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 Post subject: Re: Riley Tucker: "Stalemate" for piano
PostPosted: Fri Jan 06, 2012 3:16 am 
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Joined: Sat Oct 11, 2008 4:17 pm
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Location: Boston
Happy New Year Everyone! Very nice Riley and Andreas! It's good to hear that there are chess players here on PS. When I first saw the title, I thought "Stalemate" was going to be about a boring marriage partner, or politics. Far from it! Indeed the composition is inward and contemplative, subdued, and indecisive in terms of resolution - as required for a stalemate. Now I can't wait to here how a future "Checkmate" will sound...

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 Post subject: Re: Riley Tucker: "Stalemate" for piano
PostPosted: Tue Jan 10, 2012 7:15 pm 
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Joined: Sun Jan 20, 2008 5:45 pm
Posts: 2815
Location: Germany
88man wrote:
Quote:
Happy New Year Everyone! Very nice Riley and Andreas! It's good to hear that there are chess players here on PS. When I first saw the title, I thought "Stalemate" was going to be about a boring marriage partner, or politics. Far from it! Indeed the composition is inward and contemplative, subdued, and indecisive in terms of resolution - as required for a stalemate. Now I can't wait to here how a future "Checkmate" will sound...


Indeed, chess is a profound art, isn´t it? Yeah, a composition about "checkmate" would be a very interesting thing! (Don´t you feel inspired, Riley?) Happy New Year also to you and thanks for your comment! :D

@ Riley:
Unfortunately I´m quite ill at this time (bronchitis with high fever). I will send you the score as soon as I´m a bit fitter. Sorry for the delay!

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 Post subject: Re: Riley Tucker: "Stalemate" for piano
PostPosted: Tue Jan 10, 2012 10:25 pm 
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Joined: Sat Sep 06, 2008 3:07 pm
Posts: 685
Location: Carbondale, IL
@ David

Thanks for listening, and the idea of writing a "checkmate" is very intriguing. Maybe I could commission MAH for this composition.. :lol:

@ Andreas

Hope you feel better, and still looking forward to learning and rehearsing your piece

Riley

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 Post subject: Re: Riley Tucker: "Stalemate" for piano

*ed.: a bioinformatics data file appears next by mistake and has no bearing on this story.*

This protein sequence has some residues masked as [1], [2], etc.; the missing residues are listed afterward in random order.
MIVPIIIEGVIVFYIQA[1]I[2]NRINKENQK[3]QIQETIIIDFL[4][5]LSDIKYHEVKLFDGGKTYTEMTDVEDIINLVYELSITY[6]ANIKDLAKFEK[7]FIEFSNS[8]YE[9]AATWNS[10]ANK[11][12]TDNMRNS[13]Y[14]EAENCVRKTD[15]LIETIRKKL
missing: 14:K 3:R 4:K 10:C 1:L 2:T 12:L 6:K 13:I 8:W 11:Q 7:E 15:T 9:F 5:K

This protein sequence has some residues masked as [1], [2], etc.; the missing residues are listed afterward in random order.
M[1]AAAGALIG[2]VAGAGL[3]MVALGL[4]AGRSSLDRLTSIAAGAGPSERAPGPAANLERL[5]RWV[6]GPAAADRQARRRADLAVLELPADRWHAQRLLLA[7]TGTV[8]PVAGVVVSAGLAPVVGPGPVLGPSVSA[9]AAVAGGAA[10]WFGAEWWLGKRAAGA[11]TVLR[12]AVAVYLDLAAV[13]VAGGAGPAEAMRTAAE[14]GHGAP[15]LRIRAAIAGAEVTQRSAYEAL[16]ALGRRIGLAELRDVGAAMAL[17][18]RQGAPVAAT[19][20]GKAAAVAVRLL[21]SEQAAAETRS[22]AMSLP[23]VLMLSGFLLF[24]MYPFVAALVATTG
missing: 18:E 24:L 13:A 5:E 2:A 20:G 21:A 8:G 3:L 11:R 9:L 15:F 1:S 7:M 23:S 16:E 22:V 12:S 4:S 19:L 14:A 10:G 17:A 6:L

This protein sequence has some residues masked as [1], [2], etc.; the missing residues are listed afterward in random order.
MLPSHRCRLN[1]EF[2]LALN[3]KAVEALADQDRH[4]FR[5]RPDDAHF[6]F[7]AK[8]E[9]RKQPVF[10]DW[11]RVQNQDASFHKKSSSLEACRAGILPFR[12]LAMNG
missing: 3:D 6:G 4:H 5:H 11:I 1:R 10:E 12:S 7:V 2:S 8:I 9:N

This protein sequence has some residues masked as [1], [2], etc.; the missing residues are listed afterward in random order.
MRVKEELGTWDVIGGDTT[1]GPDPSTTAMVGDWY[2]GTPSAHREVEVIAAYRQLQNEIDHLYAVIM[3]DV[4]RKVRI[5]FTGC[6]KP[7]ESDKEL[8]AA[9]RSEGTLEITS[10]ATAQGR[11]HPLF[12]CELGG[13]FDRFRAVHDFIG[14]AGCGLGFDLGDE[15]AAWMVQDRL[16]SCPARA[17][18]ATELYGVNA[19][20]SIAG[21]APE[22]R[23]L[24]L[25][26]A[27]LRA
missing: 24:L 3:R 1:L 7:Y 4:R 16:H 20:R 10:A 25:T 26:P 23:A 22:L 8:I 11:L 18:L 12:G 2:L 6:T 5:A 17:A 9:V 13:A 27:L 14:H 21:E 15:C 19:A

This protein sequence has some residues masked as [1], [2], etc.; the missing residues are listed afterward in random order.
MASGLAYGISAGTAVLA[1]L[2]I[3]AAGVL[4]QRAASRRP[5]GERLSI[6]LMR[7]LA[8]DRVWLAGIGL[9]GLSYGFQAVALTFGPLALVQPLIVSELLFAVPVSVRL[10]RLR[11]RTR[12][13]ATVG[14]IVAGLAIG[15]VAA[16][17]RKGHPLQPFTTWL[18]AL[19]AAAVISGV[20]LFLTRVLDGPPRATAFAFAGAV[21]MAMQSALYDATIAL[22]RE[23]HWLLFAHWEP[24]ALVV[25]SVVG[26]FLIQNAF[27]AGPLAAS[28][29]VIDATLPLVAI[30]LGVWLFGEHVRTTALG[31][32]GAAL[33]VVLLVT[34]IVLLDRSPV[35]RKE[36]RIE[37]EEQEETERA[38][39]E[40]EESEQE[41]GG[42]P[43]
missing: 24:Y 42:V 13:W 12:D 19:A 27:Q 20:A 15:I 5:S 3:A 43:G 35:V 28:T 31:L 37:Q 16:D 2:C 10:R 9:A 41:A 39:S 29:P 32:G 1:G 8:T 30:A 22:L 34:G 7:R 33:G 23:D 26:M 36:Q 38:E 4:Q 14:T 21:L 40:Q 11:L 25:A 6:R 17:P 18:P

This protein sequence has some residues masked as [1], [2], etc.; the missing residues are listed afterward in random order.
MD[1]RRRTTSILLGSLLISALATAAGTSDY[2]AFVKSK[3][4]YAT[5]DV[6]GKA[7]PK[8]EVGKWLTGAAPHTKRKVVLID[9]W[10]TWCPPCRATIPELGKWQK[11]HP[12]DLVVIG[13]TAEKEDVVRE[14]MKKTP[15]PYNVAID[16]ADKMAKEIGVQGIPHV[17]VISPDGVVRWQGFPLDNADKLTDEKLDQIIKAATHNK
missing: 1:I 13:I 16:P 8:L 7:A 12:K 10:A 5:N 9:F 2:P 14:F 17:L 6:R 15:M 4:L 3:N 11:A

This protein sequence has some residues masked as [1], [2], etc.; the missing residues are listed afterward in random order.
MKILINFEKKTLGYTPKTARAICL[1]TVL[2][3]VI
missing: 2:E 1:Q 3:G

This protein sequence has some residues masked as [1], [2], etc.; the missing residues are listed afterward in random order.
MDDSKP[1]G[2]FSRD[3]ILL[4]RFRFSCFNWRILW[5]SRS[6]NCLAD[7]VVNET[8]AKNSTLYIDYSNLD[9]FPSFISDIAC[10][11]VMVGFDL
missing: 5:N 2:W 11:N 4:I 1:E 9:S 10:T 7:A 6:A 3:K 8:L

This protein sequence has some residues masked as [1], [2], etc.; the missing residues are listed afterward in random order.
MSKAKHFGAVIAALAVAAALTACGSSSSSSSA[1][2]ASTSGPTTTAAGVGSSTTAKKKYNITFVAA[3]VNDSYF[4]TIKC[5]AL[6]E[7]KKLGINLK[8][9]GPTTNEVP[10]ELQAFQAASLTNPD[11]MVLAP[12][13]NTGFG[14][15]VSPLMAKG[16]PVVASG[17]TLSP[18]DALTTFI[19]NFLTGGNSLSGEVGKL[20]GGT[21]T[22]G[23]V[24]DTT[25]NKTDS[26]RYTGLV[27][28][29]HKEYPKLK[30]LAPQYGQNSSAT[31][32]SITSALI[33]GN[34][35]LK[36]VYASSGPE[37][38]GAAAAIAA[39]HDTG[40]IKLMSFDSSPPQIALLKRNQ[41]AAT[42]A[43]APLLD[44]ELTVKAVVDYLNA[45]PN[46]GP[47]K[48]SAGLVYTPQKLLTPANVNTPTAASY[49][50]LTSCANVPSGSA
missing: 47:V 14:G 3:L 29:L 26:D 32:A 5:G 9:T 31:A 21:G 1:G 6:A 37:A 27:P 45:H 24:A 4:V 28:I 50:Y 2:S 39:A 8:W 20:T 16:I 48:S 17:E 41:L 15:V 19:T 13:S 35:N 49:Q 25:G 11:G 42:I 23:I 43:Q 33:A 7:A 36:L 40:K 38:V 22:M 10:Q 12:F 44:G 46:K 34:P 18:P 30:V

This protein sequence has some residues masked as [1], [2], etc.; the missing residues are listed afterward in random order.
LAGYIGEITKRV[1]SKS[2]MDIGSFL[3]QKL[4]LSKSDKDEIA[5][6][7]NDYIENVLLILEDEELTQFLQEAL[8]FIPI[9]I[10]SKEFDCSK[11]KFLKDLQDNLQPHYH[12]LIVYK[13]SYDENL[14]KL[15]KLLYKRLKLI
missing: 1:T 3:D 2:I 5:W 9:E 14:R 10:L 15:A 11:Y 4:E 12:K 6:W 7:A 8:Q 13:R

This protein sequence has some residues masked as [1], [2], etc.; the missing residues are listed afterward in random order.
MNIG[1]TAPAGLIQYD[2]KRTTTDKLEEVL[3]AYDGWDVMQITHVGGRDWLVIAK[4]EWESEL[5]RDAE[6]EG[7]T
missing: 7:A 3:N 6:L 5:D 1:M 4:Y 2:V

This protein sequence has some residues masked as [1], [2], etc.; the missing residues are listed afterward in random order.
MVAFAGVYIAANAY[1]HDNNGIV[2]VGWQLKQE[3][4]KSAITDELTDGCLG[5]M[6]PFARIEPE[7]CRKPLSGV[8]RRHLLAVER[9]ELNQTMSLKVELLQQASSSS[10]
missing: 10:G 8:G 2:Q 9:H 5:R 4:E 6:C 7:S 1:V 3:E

PostPosted: Wed Jan 11, 2012 1:08 am 
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Joined: Mon Nov 29, 2010 7:28 am
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Location: Springfield, Missouri, USA
When I studied 18th Century Counterpoint during my BM degree, I remember thinking that it was much like playing chess with the options that open and close with each decision made. For more "chess" themes for compositions, you could have an entire series based on ideas from same: perpetual check, capturing en passant, castling (king and queen side), as well as characters of the pieces themselves (Knight Rupert of Schumann comes to mind), Bishops, the lowly pawn, etc. For a 23rd century version (more modern tonal language) consider Tri-Dimensional chess of Star Trek fame with its movable battle boards and vertical capabilities (Da - Daaaaa - da -da-da-da-daaaaaaaaaaa) :evil: (angry Vulcan :wink: )

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 Post subject: Re: Riley Tucker: "Stalemate" for piano
PostPosted: Wed Jan 11, 2012 3:11 pm 
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Musical_md wrote:
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as well as characters of the pieces themselves (Knight Rupert of Schumann comes to mind), Bishops, the lowly pawn, etc. For a 23rd century version (more modern tonal language) consider Tri-Dimensional chess of Star Trek fame with its movable battle boards and vertical capabilities (Da - Daaaaa - da -da-da-da-daaaaaaaaaaa) :evil: (angry Vulcan :wink: )


Indeed we would have to think of how to express Mr. Spock in music (he played that Tri-Dimensional chess, if I remember rightly)! But how would pure logic without any emotion sound?! Probably, that would be poor music, isn´t it? :lol: (May be the so called "serial music" would express this mind adequately! :twisted: )
Seriously, to express the character or actions of certains chess figures could be a nice choice for composing "programme music" (german: Programmmusik), which (at least in german) is a term for music expressing non-musical matters. (F.ex. the theme "the noble Queen conquers the King" could be a good (and quite ambiguous) stuff, isn´t it?! :wink: )

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 Post subject: Re: Riley Tucker: "Stalemate" for piano
PostPosted: Thu Jan 12, 2012 2:08 am 
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musicusblau wrote:
But how would pure logic without any emotion sound?!
Maybe like Webern!

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